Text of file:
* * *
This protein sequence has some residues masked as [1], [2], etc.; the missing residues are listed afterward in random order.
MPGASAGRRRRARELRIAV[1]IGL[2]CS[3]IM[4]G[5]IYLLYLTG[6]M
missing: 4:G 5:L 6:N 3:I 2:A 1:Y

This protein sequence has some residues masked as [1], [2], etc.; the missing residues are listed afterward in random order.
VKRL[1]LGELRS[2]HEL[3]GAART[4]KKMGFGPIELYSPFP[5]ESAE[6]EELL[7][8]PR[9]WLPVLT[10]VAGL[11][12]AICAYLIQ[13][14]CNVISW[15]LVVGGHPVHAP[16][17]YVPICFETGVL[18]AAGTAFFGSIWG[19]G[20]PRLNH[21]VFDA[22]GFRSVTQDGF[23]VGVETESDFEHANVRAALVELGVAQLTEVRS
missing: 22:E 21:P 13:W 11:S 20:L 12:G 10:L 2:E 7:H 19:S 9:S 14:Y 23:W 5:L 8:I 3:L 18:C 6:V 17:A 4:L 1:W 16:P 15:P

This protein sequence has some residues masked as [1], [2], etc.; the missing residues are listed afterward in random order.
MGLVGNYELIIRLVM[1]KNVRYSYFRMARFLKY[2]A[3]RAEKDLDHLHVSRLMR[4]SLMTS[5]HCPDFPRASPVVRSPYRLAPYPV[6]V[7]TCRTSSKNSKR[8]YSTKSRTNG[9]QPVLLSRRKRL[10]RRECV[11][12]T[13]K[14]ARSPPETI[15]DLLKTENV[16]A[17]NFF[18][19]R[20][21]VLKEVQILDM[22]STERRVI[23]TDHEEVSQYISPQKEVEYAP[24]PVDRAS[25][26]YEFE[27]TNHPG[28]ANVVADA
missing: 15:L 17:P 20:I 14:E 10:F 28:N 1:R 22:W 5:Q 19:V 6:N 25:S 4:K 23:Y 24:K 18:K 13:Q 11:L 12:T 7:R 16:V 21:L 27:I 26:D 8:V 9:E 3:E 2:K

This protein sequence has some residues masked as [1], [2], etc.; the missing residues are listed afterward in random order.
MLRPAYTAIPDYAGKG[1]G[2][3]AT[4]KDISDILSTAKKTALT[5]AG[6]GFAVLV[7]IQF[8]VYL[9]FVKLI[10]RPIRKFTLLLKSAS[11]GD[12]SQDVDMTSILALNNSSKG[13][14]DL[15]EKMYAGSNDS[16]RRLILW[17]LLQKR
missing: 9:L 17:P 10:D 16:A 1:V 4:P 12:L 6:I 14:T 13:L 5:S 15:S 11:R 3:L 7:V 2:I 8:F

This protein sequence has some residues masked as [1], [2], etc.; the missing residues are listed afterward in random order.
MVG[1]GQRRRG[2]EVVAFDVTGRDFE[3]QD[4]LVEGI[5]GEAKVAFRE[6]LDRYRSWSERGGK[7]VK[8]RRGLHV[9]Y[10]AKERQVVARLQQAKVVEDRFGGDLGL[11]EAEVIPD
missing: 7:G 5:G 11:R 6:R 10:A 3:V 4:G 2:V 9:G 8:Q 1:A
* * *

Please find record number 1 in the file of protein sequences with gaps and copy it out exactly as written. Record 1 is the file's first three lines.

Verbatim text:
This protein sequence has some residues masked as [1], [2], etc.; the missing residues are listed afterward in random order.
MPGASAGRRRRARELRIAV[1]IGL[2]CS[3]IM[4]G[5]IYLLYLTG[6]M
missing: 4:G 5:L 6:N 3:I 2:A 1:Y